Vucic's method of control
That is the path of the man whose party won the most impressive victory in Serbian modern history… while using his name on the ballot, even though the president of the republic is officially above the political disputes of the parties. However, one must ask – how? How is his rule so entrenched? How is it that no opposition party has stood up to the rule of progressives?
A look at particular form of Vucics authoritarianism provides answers to those questions Aleksandar Vucic didn't forget his roots in the ministry of information. Almost immediately upon coming to power as the prime minister, he used every single opportunity to appear on the television. Soon enough, the state media portrayed Vučić similary to how they did Slobodan Milošević. However, his reach was greater than of his authoritarian predecessor. He made sure to entice private channels to broadcast overwhelming and blatant propaganda. Today, all the channels with national frequency, as well as a vast majority of local tv channels, broadcast nothing but words of praise for Aleksandar Vučić and accusations and denouncements of the opposition leaders.
As most people in the country still use traditional media as their main source of information, Vučić made sure he had an almost undisputed in these. Except for two or three traditional media sources (including the foreign-sponsored N1), no tv station or newspaper will post anything if it is not in agreement with the rulings party line.
The opposition found this to be their biggest problem. After the breaking up of the previously ruling Democratic party, opposition parties became numerous but small. Almost none of these made it over the 5% mark in the 2016. parliamentary elections. While Vučić systematically destroyed press freedoms, there was no strong party to stand in his way. NGOs and international organizations like the OSCE recognized this reality in the recent elections. Without any means of reaching the public, the opposition finds itself constantly under the attack of the government sponsored newspapers and tv channels, while having no way to answer such accusations.They were turned the scapegoats for every failure of the ruling party and are seen by progressive party voters as responsible for all the problems that the Progressives supposedly inherited.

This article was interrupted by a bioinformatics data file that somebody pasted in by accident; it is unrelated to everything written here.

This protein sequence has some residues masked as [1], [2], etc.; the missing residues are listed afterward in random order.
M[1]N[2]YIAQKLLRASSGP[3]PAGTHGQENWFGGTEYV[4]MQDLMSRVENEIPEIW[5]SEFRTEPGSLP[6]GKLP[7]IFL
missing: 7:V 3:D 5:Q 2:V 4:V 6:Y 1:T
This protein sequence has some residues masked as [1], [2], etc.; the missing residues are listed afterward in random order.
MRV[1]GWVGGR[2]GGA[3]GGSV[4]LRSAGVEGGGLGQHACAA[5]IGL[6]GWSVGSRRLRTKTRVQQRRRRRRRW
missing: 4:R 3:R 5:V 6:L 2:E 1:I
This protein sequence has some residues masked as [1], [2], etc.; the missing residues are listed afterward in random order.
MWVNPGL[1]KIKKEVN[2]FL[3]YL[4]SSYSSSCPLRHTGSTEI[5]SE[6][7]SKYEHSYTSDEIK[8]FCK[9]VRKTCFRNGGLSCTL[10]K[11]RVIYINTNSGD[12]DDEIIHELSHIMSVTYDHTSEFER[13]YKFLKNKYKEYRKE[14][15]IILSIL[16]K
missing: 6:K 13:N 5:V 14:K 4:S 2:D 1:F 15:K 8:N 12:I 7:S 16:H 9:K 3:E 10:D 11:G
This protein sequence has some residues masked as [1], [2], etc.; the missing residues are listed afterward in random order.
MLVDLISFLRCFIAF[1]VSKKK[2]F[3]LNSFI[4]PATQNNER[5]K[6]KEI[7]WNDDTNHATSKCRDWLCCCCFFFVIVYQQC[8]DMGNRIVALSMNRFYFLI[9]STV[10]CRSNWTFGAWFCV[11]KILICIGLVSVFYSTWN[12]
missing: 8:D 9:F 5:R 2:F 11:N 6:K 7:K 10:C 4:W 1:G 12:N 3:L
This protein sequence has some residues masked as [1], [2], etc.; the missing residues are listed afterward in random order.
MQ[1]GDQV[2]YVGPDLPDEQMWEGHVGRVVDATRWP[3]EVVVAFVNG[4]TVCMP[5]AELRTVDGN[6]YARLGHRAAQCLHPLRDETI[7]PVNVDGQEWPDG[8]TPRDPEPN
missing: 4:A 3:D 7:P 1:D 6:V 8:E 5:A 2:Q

A fractured opposition
The opposition did attempt to battle this after the failure of the 2016 elections. A general consensus was made that Vučić was an authoritarian who had to be voted out by a broad coalition, similar to the one made against Milošević. However, this new coalition, “Alliance for Serbia” failed to encompass all of the opposition parties. Furthermore, there was infighting in the lead up to the 2020 elections around the controversial strategy implemented by the Alliance for Serbia.
Faced with elections fraud, large scale harassment, bribing and intimidation of the voters by the progressive party, lack of any type of media representation and lack of EU response, the Alliance for Serbia made a decision to boycott the elections, hoping to have it appear blatantly illegitimate. This was soon followed by accusations like “traitors” used against other opposition parties that decided to participate in the election process. This splitting of the opposition made it impossible for any opposition party to make it into parliament. The already small parties had an extremely poor showing with liberal, democratic voters since it was exactly this demographic that was most suggestible to the boycott calls.